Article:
Sahara in flight
The Sahara is on the move. Well, parts of it. More precisely, particles of it. According to scientists, about 1,700 million tons of dust are produced by deserts every year, and one third of it lands in the oceans. The most popular place for this is the North Atlantic – since it's close to the Sahara. Imagine being way out to sea and seeing a giant sandstorm swirling towards you. It's a pretty surreal idea, but it really does happen.
Earlier this year a team of scientists took to the seas to study the effects of Saharan sand storms on the water – a bit like those guys who chase twisters, but they do it on water, crossing vast swathes of sea to wait for sandstorms to land on top of them.
In the course of their amazing adventure, these particular scientists made a very curious discovery – that iron in the sand causes an increase in the nitrogen-fixing bacterial organism Trichodesmium, which helps to gobble up excess carbon dioxide.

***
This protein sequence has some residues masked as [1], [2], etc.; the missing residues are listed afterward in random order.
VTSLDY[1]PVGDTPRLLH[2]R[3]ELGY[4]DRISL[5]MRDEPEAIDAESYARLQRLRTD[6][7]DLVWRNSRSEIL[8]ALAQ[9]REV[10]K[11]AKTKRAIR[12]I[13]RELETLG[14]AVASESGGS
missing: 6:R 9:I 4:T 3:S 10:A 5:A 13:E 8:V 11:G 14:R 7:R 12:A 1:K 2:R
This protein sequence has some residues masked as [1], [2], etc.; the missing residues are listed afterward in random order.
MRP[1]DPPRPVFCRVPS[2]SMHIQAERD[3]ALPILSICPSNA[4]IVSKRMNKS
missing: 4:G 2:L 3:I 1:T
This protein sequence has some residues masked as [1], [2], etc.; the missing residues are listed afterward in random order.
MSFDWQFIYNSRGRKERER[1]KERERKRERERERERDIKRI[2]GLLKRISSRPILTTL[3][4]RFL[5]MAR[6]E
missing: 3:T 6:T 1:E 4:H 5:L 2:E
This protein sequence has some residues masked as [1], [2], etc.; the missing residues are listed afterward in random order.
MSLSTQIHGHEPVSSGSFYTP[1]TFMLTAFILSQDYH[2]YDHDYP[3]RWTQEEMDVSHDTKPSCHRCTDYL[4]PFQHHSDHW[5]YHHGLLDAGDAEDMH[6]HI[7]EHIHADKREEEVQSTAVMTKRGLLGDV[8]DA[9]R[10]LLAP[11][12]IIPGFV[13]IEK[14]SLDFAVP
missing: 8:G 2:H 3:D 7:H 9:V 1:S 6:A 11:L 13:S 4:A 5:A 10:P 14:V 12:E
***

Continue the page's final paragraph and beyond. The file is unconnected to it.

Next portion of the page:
With environmental changes, it's said that deserts could grow, and more sand could make its way to the oceans, causing more dramatic sandstorms – and even more bacteria. Enough to change the course of global warming – who knows? Until we find out, these sandstorms are spectacular to watch, though most of us will probably be doing it from the comfort of our living rooms. RM